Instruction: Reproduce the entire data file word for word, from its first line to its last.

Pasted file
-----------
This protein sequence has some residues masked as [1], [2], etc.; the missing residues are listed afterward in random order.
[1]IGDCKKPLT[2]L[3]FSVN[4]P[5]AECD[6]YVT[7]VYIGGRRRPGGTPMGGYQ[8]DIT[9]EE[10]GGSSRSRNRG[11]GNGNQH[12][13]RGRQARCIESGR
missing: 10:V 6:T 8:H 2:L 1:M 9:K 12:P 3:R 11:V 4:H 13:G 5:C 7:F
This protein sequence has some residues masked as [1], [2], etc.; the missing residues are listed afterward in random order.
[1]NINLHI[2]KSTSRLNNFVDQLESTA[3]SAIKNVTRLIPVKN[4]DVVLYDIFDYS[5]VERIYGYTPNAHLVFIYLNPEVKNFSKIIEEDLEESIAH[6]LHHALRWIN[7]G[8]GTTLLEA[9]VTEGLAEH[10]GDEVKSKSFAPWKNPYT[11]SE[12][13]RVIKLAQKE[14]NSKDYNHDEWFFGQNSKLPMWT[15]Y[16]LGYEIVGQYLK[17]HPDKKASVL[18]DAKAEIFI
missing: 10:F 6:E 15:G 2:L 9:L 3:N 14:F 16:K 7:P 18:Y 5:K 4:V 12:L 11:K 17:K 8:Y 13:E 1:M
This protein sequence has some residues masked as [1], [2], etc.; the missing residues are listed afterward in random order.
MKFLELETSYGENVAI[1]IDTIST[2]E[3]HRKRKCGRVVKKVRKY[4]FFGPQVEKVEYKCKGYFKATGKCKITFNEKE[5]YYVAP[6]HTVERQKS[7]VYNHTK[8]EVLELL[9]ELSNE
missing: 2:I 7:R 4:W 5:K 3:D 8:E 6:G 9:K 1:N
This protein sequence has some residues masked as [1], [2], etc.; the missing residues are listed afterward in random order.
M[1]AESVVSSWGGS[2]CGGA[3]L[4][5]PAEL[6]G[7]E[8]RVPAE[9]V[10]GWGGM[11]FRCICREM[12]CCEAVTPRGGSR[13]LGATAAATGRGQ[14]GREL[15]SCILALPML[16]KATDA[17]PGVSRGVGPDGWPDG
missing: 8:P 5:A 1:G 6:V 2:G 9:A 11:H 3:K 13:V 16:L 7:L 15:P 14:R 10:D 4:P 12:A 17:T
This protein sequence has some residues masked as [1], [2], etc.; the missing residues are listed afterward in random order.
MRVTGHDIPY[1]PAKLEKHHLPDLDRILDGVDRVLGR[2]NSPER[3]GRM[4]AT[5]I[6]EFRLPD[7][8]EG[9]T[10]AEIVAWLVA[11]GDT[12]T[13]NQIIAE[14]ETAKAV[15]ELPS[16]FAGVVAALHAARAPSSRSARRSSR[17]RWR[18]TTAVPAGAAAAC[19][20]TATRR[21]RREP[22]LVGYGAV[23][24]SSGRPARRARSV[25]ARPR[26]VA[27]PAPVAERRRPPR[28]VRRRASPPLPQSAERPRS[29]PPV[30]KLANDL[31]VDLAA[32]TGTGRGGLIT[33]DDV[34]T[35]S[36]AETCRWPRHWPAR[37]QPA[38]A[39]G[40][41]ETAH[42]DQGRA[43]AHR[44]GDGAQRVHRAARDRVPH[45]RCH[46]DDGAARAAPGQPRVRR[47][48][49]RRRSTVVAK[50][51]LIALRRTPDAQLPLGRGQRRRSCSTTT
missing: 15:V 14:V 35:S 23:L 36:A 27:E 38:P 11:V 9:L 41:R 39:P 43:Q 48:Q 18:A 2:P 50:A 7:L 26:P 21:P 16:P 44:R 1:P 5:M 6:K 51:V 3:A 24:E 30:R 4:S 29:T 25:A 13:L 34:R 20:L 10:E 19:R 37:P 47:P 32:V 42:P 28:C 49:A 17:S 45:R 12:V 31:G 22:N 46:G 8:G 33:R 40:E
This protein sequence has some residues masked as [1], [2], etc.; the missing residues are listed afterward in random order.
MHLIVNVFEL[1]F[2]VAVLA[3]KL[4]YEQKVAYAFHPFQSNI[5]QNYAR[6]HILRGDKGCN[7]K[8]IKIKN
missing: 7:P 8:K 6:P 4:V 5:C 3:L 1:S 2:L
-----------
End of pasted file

This protein sequence has some residues masked as [1], [2], etc.; the missing residues are listed afterward in random order.
[1]IGDCKKPLT[2]L[3]FSVN[4]P[5]AECD[6]YVT[7]VYIGGRRRPGGTPMGGYQ[8]DIT[9]EE[10]GGSSRSRNRG[11]GNGNQH[12][13]RGRQARCIESGR
missing: 10:V 6:T 8:H 2:L 1:M 9:K 12:P 3:R 11:V 4:H 13:G 5:C 7:F
This protein sequence has some residues masked as [1], [2], etc.; the missing residues are listed afterward in random order.
[1]NINLHI[2]KSTSRLNNFVDQLESTA[3]SAIKNVTRLIPVKN[4]DVVLYDIFDYS[5]VERIYGYTPNAHLVFIYLNPEVKNFSKIIEEDLEESIAH[6]LHHALRWIN[7]G[8]GTTLLEA[9]VTEGLAEH[10]GDEVKSKSFAPWKNPYT[11]SE[12][13]RVIKLAQKE[14]NSKDYNHDEWFFGQNSKLPMWT[15]Y[16]LGYEIVGQYLK[17]HPDKKASVL[18]DAKAEIFI
missing: 10:F 6:E 15:G 2:L 9:L 3:N 14:F 16:K 7:P 18:Y 5:K 4:V 12:L 11:K 17:K 8:Y 13:E 1:M
This protein sequence has some residues masked as [1], [2], etc.; the missing residues are listed afterward in random order.
MKFLELETSYGENVAI[1]IDTIST[2]E[3]HRKRKCGRVVKKVRKY[4]FFGPQVEKVEYKCKGYFKATGKCKITFNEKE[5]YYVAP[6]HTVERQKS[7]VYNHTK[8]EVLELL[9]ELSNE
missing: 2:I 7:R 4:W 5:K 3:D 8:E 6:G 9:K 1:N
This protein sequence has some residues masked as [1], [2], etc.; the missing residues are listed afterward in random order.
M[1]AESVVSSWGGS[2]CGGA[3]L[4][5]PAEL[6]G[7]E[8]RVPAE[9]V[10]GWGGM[11]FRCICREM[12]CCEAVTPRGGSR[13]LGATAAATGRGQ[14]GREL[15]SCILALPML[16]KATDA[17]PGVSRGVGPDGWPDG
missing: 8:P 5:A 1:G 6:V 2:G 9:A 11:H 3:K 13:V 16:L 7:L 15:P 14:R 10:D 4:P 12:A 17:T
This protein sequence has some residues masked as [1], [2], etc.; the missing residues are listed afterward in random order.
MRVTGHDIPY[1]PAKLEKHHLPDLDRILDGVDRVLGR[2]NSPER[3]GRM[4]AT[5]I[6]EFRLPD[7][8]EG[9]T[10]AEIVAWLVA[11]GDT[12]T[13]NQIIAE[14]ETAKAV[15]ELPS[16]FAGVVAALHAARAPSSRSARRSSR[17]RWR[18]TTAVPAGAAAAC[19][20]TATRR[21]RREP[22]LVGYGAV[23][24]SSGRPARRARSV[25]ARPR[26]VA[27]PAPVAERRRPPR[28]VRRRASPPLPQSAERPRS[29]PPV[30]KLANDL[31]VDLAA[32]TGTGRGGLIT[33]DDV[34]T[35]S[36]AETCRWPRHWPAR[37]QPA[38]A[39]G[40][41]ETAH[42]DQGRA[43]AHR[44]GDGAQRVHRAARDRVPH[45]RCH[46]DDGAARAAPGQPRVRR[47][48][49]RRRSTVVAK[50][51]LIALRRTPDAQLPLGRGQRRRSCSTTT
missing: 15:V 14:V 35:S 23:L 36:A 27:E 38:P 11:V 9:L 41:R 39:P 43:Q 48:Q 18:A 2:P 50:A 7:L 26:P 21:P 16:P 44:R 1:P 5:M 6:K 51:V 3:A 24:E 30:R 4:S 29:T 25:A 13:L 34:R 20:L 10:E 19:R 37:P 47:P 32:V 42:P 28:C 49:A 17:S 45:R 12:V 31:G 22:N 46:G 8:G 33:R 40:E
This protein sequence has some residues masked as [1], [2], etc.; the missing residues are listed afterward in random order.
MHLIVNVFEL[1]F[2]VAVLA[3]KL[4]YEQKVAYAFHPFQSNI[5]QNYAR[6]HILRGDKGCN[7]K[8]IKIKN
missing: 7:P 8:K 6:P 4:V 5:C 3:L 1:S 2:L